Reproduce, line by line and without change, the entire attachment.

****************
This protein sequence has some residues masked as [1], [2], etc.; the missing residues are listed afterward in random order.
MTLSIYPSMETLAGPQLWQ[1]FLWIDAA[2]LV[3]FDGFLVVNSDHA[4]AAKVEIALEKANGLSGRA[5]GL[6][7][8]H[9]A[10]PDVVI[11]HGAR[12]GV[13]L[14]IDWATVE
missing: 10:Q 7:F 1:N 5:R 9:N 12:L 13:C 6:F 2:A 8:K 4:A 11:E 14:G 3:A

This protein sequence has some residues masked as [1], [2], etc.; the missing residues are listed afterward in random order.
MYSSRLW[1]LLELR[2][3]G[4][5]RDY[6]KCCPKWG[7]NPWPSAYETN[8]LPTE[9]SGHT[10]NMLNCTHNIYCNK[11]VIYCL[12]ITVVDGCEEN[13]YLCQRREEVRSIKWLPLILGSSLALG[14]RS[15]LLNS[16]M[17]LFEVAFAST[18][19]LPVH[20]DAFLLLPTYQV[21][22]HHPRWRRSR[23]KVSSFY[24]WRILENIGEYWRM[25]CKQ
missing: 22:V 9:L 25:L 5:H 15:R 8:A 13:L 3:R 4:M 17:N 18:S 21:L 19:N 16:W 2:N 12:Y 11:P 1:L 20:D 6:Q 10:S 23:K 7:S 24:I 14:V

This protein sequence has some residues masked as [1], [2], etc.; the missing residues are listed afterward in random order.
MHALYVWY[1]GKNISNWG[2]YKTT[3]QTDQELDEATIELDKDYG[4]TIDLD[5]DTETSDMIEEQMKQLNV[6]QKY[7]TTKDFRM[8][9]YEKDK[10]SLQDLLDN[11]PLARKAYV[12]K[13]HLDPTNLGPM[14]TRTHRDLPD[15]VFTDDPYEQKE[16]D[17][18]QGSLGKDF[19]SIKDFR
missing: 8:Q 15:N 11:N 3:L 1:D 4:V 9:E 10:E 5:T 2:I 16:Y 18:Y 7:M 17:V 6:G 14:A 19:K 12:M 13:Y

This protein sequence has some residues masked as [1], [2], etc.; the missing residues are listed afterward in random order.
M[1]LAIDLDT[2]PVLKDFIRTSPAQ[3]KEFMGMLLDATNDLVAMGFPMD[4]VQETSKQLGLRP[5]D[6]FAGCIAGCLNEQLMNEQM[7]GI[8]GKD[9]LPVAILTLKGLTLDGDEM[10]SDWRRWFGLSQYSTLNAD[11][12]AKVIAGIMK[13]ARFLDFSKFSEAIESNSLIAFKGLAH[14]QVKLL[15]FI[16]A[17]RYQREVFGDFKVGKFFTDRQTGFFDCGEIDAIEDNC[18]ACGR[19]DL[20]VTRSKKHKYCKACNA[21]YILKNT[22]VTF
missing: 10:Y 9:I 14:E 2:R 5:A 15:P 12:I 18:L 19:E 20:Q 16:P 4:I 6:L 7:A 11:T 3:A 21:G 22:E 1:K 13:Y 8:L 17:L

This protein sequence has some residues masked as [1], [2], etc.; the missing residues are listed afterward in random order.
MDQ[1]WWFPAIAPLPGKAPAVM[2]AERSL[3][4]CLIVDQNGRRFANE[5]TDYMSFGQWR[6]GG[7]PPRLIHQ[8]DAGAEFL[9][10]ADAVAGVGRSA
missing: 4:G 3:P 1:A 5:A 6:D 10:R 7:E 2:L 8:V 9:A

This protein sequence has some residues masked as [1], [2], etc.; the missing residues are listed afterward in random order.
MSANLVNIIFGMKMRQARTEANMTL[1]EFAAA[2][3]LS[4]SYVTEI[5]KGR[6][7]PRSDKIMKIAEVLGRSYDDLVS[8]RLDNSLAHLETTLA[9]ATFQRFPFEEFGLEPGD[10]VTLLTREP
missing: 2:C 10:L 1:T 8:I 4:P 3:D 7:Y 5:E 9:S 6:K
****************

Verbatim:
This protein sequence has some residues masked as [1], [2], etc.; the missing residues are listed afterward in random order.
MTLSIYPSMETLAGPQLWQ[1]FLWIDAA[2]LV[3]FDGFLVVNSDHA[4]AAKVEIALEKANGLSGRA[5]GL[6][7][8]H[9]A[10]PDVVI[11]HGAR[12]GV[13]L[14]IDWATVE
missing: 10:Q 7:F 1:N 5:R 9:N 12:L 13:C 6:F 2:A 8:K 4:A 11:E 14:G 3:A

This protein sequence has some residues masked as [1], [2], etc.; the missing residues are listed afterward in random order.
MYSSRLW[1]LLELR[2][3]G[4][5]RDY[6]KCCPKWG[7]NPWPSAYETN[8]LPTE[9]SGHT[10]NMLNCTHNIYCNK[11]VIYCL[12]ITVVDGCEEN[13]YLCQRREEVRSIKWLPLILGSSLALG[14]RS[15]LLNS[16]M[17]LFEVAFAST[18][19]LPVH[20]DAFLLLPTYQV[21][22]HHPRWRRSR[23]KVSSFY[24]WRILENIGEYWRM[25]CKQ
missing: 22:V 9:L 25:L 5:H 15:R 8:A 13:L 3:R 4:M 17:N 18:S 21:L 19:N 16:W 2:N 12:Y 11:P 1:L 20:D 6:Q 10:S 23:K 7:S 24:I 14:V

This protein sequence has some residues masked as [1], [2], etc.; the missing residues are listed afterward in random order.
MHALYVWY[1]GKNISNWG[2]YKTT[3]QTDQELDEATIELDKDYG[4]TIDLD[5]DTETSDMIEEQMKQLNV[6]QKY[7]TTKDFRM[8][9]YEKDK[10]SLQDLLDN[11]PLARKAYV[12]K[13]HLDPTNLGPM[14]TRTHRDLPD[15]VFTDDPYEQKE[16]D[17][18]QGSLGKDF[19]SIKDFR
missing: 8:Q 15:N 11:N 3:L 1:D 4:V 9:E 10:E 5:T 2:I 16:Y 18:Y 7:M 17:V 6:G 14:A 19:K 12:M 13:Y

This protein sequence has some residues masked as [1], [2], etc.; the missing residues are listed afterward in random order.
M[1]LAIDLDT[2]PVLKDFIRTSPAQ[3]KEFMGMLLDATNDLVAMGFPMD[4]VQETSKQLGLRP[5]D[6]FAGCIAGCLNEQLMNEQM[7]GI[8]GKD[9]LPVAILTLKGLTLDGDEM[10]SDWRRWFGLSQYSTLNAD[11][12]AKVIAGIMK[13]ARFLDFSKFSEAIESNSLIAFKGLAH[14]QVKLL[15]FI[16]A[17]RYQREVFGDFKVGKFFTDRQTGFFDCGEIDAIEDNC[18]ACGR[19]DL[20]VTRSKKHKYCKACNA[21]YILKNT[22]VTF
missing: 10:Y 9:I 14:E 2:R 5:A 15:P 12:I 18:L 19:E 20:Q 16:P 4:I 6:L 7:A 11:T 3:A 21:G 22:E 1:K 13:Y 8:L 17:L

This protein sequence has some residues masked as [1], [2], etc.; the missing residues are listed afterward in random order.
MDQ[1]WWFPAIAPLPGKAPAVM[2]AERSL[3][4]CLIVDQNGRRFANE[5]TDYMSFGQWR[6]GG[7]PPRLIHQ[8]DAGAEFL[9][10]ADAVAGVGRSA
missing: 4:G 3:P 1:A 5:A 6:D 10:R 7:E 2:L 8:V 9:A

This protein sequence has some residues masked as [1], [2], etc.; the missing residues are listed afterward in random order.
MSANLVNIIFGMKMRQARTEANMTL[1]EFAAA[2][3]LS[4]SYVTEI[5]KGR[6][7]PRSDKIMKIAEVLGRSYDDLVS[8]RLDNSLAHLETTLA[9]ATFQRFPFEEFGLEPGD[10]VTLLTREP
missing: 2:C 10:L 1:T 8:I 4:P 3:D 7:Y 5:E 9:S 6:K